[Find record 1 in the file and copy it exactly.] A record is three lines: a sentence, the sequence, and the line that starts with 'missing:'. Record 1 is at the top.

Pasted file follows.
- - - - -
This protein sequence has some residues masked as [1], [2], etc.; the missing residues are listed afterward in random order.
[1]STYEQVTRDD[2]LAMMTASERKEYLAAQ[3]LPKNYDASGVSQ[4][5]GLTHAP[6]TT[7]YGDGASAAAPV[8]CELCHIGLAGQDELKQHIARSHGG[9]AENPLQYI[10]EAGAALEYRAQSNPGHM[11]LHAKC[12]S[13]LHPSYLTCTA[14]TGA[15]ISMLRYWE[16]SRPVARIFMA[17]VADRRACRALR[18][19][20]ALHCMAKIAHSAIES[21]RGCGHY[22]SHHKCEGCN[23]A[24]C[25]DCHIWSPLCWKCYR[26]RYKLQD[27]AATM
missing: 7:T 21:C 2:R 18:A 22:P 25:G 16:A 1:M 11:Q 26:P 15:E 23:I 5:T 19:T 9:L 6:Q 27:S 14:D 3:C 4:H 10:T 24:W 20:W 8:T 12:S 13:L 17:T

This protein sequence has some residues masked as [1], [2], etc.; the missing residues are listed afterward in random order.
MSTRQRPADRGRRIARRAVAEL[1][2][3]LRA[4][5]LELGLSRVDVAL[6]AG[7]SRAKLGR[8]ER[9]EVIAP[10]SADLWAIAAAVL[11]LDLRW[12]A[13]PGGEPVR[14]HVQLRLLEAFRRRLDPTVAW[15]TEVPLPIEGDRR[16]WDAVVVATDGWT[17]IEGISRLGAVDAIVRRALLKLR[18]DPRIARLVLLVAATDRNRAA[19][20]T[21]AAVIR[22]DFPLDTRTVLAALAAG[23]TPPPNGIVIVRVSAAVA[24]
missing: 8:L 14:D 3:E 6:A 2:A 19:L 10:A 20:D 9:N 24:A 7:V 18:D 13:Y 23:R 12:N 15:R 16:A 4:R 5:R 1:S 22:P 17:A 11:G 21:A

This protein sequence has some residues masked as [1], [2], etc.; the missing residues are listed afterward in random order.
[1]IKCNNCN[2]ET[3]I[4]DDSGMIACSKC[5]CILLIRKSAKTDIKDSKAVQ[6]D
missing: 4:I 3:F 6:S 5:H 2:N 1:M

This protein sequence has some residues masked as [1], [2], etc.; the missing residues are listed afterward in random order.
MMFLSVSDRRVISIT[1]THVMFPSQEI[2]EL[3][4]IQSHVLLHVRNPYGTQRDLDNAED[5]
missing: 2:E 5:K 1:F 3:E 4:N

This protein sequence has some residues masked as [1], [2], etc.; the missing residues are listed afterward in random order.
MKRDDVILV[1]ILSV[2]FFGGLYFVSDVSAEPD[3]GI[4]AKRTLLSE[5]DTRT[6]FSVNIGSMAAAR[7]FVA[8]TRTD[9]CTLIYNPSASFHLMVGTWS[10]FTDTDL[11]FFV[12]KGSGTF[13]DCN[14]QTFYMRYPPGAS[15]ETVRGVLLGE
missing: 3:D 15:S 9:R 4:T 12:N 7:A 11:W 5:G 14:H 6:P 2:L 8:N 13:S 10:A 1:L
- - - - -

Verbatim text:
This protein sequence has some residues masked as [1], [2], etc.; the missing residues are listed afterward in random order.
[1]STYEQVTRDD[2]LAMMTASERKEYLAAQ[3]LPKNYDASGVSQ[4][5]GLTHAP[6]TT[7]YGDGASAAAPV[8]CELCHIGLAGQDELKQHIARSHGG[9]AENPLQYI[10]EAGAALEYRAQSNPGHM[11]LHAKC[12]S[13]LHPSYLTCTA[14]TGA[15]ISMLRYWE[16]SRPVARIFMA[17]VADRRACRALR[18][19][20]ALHCMAKIAHSAIES[21]RGCGHY[22]SHHKCEGCN[23]A[24]C[25]DCHIWSPLCWKCYR[26]RYKLQD[27]AATM
missing: 7:T 21:C 2:R 18:A 22:P 25:G 16:A 1:M 11:Q 26:P 15:E 23:I 5:T 19:T 9:L 6:Q 27:S 14:D 3:C 4:H 10:T 24:W 20:W 8:T 12:S 13:L 17:T